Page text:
Synonyms for colincamps or Related words with colincamps
Examples of "colincamps"
is a commune in the Somme department in Hauts-de-France in northern France.
is situated on the D129 and D4129 crossroads, some northeast of Amiens.
Corporal William Rundle's time on the Somme battlefield was brief. He was killed in action on 2 May 1918. His gravestone is at the Euston Road British Cemetery,
, Somme, France (grave reference: I.J.26)
During the First World War, Baker served in the 17th Battalion, Middlesex Regiment – the so-called "Footballers' Battalion" – and rose to the rank of sergeant. He was awarded the Military Medal. He was killed in action on 22 October 1916 at Serre during the Battle of the Somme, and is commemorated at Sucrerie Military Cemetery at
On the night of 22 May, Sen was in action as the member of a wiring party that was heavily bombarded. Sen was hit in the leg by a shrapnel. When he was being dressed up, he was hit again in the neck and he died instantly. He was buried at the Sucrerie Military Cemetery in
in Somme, France. His personal items were sent to his brother in India who later donated them to the Intitut de Chandernagore in Chandannagar.
In August 1914, Streets joined the Sheffield City Battalion (Sheffield Pals). In late 1915 and early 1916 he served in Egypt. The battalion was subsequently transferred to the Western Front. Streets, by this time a sergeant, was wounded on the first day of the Battle of the Somme, and subsequently went missing. His body was eventually recovered exactly ten months later, on 1 May 1917, and he is buried at Euston Road Cemetery,
, France. His poems were posthumously published in the same year under the title "The Undying Splendour".
On 21 March 1918, the Germans began their Spring Offensive and the New Zealand Division was rushed to plug a gap in the front near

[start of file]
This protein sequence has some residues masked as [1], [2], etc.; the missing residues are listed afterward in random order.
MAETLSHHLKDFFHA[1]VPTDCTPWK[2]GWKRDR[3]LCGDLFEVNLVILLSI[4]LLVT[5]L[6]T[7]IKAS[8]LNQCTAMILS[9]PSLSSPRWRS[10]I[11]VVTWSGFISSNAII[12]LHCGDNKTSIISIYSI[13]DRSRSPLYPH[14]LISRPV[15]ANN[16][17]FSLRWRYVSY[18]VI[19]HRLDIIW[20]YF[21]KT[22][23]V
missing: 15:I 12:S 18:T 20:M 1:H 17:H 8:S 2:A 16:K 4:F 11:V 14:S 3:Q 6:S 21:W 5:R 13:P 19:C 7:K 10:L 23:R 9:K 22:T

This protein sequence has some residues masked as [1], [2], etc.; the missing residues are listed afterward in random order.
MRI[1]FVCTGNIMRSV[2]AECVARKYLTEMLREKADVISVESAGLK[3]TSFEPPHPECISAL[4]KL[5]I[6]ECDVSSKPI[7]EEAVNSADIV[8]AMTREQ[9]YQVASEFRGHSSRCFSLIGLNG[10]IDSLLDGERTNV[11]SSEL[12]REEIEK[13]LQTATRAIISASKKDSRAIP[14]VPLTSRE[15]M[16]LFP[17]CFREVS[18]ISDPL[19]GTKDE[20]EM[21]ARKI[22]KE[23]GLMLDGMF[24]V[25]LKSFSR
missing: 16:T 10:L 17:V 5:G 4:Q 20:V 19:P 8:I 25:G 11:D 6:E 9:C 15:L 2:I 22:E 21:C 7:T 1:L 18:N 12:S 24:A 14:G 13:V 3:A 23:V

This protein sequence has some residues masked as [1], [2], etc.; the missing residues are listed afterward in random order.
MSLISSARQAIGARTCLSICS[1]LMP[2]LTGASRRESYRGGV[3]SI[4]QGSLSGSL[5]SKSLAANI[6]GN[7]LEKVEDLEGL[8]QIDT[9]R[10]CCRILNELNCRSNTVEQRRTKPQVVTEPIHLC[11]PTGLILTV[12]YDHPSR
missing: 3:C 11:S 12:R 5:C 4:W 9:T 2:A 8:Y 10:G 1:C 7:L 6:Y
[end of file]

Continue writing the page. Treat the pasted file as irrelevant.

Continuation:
. On 27 March, Puttick was wounded in the chest while leading his battalion in an action designed to link up with an Australian brigade in the nearby village of Hébuterne. He was evacuated to England for treatment and after recuperating, commanded the New Zealand Rifle Brigade's training camp in Brocton, Staffordshire. However, his wounds were such that he was eventually repatriated to New Zealand at the end of the war.
A gap in the British line near
was held by newly arrived elements of the New Zealand Division that had moved to the line Hamel–Serre to close the gap. They were assisted by British "Whippet" tanks which were lighter and faster than the Mark IVs. This was their first time in action. At around 13:00, "twelve Whippets of the 3rd Tank Battalion suddenly appeared from
, which they had reached at midday, and where there were only two infantry posts of the 51st Div. Debouching from the northern end of the village, they produced an instantaneous effect. Some three hundred of the enemy, about to enter it from the east, fled in panic. A number of others, finding their retreat cut off, surrendered to some infantry of the 51st Divn…" Despite this success German pressure on Byng's southern flank and communication misunderstandings resulted in the premature retirement of units from Bray and the abandonment of the Somme crossings westwards. To the south of the Somme the 1/1st Herts were: